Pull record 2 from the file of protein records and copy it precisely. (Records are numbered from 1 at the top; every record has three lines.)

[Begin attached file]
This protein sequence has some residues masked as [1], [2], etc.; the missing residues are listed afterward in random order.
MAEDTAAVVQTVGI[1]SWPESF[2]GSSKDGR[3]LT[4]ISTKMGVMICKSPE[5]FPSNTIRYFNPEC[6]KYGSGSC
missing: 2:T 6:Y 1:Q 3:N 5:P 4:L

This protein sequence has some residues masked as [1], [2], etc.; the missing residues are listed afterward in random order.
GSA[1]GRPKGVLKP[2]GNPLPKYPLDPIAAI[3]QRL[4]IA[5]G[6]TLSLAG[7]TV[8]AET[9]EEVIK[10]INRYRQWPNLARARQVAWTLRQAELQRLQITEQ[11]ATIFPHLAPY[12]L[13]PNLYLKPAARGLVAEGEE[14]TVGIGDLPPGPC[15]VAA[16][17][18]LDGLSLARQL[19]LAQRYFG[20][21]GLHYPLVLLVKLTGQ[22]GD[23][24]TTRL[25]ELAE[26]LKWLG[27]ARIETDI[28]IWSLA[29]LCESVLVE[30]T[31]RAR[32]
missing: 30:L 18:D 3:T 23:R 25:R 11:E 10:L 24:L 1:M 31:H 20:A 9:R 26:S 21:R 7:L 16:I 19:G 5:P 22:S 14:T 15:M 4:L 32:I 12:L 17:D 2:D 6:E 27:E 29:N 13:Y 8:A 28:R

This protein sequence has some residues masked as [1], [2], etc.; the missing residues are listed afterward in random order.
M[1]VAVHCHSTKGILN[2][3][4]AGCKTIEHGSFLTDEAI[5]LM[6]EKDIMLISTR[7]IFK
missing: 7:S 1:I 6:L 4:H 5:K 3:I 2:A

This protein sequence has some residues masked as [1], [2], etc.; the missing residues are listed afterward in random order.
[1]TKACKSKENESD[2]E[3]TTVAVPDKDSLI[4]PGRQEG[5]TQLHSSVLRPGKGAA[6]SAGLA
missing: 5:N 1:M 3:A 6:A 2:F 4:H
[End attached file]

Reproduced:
This protein sequence has some residues masked as [1], [2], etc.; the missing residues are listed afterward in random order.
GSA[1]GRPKGVLKP[2]GNPLPKYPLDPIAAI[3]QRL[4]IA[5]G[6]TLSLAG[7]TV[8]AET[9]EEVIK[10]INRYRQWPNLARARQVAWTLRQAELQRLQITEQ[11]ATIFPHLAPY[12]L[13]PNLYLKPAARGLVAEGEE[14]TVGIGDLPPGPC[15]VAA[16][17][18]LDGLSLARQL[19]LAQRYFG[20][21]GLHYPLVLLVKLTGQ[22]GD[23][24]TTRL[25]ELAE[26]LKWLG[27]ARIETDI[28]IWSLA[29]LCESVLVE[30]T[31]RAR[32]
missing: 30:L 18:D 3:T 23:R 25:R 11:E 10:L 24:L 1:M 31:H 20:A 9:R 26:S 21:R 7:L 16:I 19:G 5:P 22:S 14:T 15:M 4:L 32:I 12:L 17:D 2:D 6:E 27:E 29:N 13:Y 8:A 28:R